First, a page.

Upper Wind at Lower Flow

I had recently lamented to Murray that despite the abundance of talented individuals in the club, whenever it came time for a trip that had mention of “class 4”, suddenly everyone was on vacation, catching up on yard work, or just plain laying low. Legends have it there was a time when the LCCC regularly ran such gems as the Breitenbush, Butte Creek, Quartzville Creek, Upper and Lower Wind, and even the Farmlands on the White Salmon. Club canoeists were occasionally seen running Punchbowl Falls on the West Fork Hood and Husum Falls on the White Salmon. Whatever happened to the ‘good old days’?

"Where's the brakes? Hey, quit tilting the camera!"
"Where's the brakes? Hey, quit tilting the camera!"

I was very excited when Murray offered to maybe revitalize the class 4 trip offerings on the calendar. The low-water, technical kind, not the big-water pushy stuff. And, as club Whitewater Trip Coordinator, I knew that would be 1 less arm I would have to twist to keep the calendar filled!
Continue reading Upper Wind at Lower Flow

REVISITED: You’re going to run that in a canoe?

Mark’s original 2007 internet video featuring footage from LCCC trips has apparently been doing quite well on YouTube. (Part of its success is undoubtedly due to Mark’s son Leland, who contributed the original sound track.) The video predated this blog, so I am posting it here for the record, as well as for your renewed enjoyment.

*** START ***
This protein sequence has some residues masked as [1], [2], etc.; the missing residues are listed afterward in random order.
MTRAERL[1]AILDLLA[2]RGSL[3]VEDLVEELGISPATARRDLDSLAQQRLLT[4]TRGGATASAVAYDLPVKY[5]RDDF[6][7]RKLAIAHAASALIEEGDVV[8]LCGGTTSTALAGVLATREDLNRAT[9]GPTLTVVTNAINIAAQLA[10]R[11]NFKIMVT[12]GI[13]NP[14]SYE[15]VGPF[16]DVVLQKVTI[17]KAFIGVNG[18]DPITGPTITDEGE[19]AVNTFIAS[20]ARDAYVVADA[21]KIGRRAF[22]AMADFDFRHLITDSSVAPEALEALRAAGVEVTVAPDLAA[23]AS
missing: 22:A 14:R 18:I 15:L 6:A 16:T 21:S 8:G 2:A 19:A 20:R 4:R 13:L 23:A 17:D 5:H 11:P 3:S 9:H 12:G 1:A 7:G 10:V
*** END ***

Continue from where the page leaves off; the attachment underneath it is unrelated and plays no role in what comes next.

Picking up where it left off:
Classic Canoe class

Great weekend with some enthusiastic new paddlers. The Lower Columbia Canoe Club organized a 2-day clinic to provide instruction for new tandem canoeists. Dave Graf pulled it all together, and we had a great selection of instructors, with Murray Johnson, Patty Brooks, Peter and Veda Keefe, and many many assistants who helped with the clinic, including Nina and Laurent, Bill Jordens, Lora Graf, Ellen and Erin and me.

I took photos Saturday at Lackamas lake where we met on Saturday for the first part of the course. We practiced basic strokes: forward, draw, cross-bow-draw, push-away, pry, and learned to steer the canoe and do a canoe over canoe rescue. We spent quite a bit of time talking about communication, gear, preparation, safety, etc.

We spent most of Sunday on the banks of the Sandy, and got some practices with ferries, eddy turns and peel-outs, using throw ropes, and the basics of reading the river and paddling in moving water.

It was a fun weekend. We had nice weather, not too cold and not too hot, and the students enthusiasm, eagerness to learn, and ability to practice and apply new skills was great. All of the instructors and assistants did a great job. We have a new crop of paddlers to enjoy great Oregon/Washington rivers with!

Check the pictures at http://arcticdreamchaser.spaces.live.com/default.aspx